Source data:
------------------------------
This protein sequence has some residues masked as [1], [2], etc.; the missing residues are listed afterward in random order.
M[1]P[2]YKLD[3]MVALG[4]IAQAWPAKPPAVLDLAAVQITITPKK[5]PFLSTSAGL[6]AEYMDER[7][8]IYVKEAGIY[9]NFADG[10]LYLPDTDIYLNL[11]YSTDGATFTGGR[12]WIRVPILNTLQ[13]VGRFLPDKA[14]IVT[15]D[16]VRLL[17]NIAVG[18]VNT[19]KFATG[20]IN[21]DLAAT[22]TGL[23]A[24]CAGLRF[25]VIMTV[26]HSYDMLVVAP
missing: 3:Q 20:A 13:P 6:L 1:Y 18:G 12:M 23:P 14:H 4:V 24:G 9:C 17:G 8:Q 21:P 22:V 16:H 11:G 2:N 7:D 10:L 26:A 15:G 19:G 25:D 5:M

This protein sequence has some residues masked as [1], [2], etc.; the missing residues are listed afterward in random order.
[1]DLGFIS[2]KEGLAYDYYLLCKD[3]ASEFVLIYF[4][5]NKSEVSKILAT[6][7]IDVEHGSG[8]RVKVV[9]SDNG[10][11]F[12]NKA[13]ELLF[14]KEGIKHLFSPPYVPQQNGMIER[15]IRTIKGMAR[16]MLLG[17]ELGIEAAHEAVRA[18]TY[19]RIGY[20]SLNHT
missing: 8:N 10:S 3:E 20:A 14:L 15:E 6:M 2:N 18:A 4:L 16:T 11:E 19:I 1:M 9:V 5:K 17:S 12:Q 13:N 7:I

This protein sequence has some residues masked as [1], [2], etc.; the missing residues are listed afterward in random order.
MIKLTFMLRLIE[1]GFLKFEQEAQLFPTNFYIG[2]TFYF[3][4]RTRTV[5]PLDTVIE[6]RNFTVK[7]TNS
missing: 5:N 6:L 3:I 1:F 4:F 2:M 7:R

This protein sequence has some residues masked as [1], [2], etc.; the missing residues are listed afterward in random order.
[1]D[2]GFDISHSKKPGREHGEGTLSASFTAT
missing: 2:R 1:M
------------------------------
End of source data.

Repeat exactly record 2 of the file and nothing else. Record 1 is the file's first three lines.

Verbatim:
This protein sequence has some residues masked as [1], [2], etc.; the missing residues are listed afterward in random order.
[1]DLGFIS[2]KEGLAYDYYLLCKD[3]ASEFVLIYF[4][5]NKSEVSKILAT[6][7]IDVEHGSG[8]RVKVV[9]SDNG[10][11]F[12]NKA[13]ELLF[14]KEGIKHLFSPPYVPQQNGMIER[15]IRTIKGMAR[16]MLLG[17]ELGIEAAHEAVRA[18]TY[19]RIGY[20]SLNHT
missing: 8:N 10:S 3:E 20:A 14:L 15:E 6:M 2:N 18:A 4:L 16:T 11:E 19:I 1:M 9:V 5:K 17:S 12:Q 13:N 7:I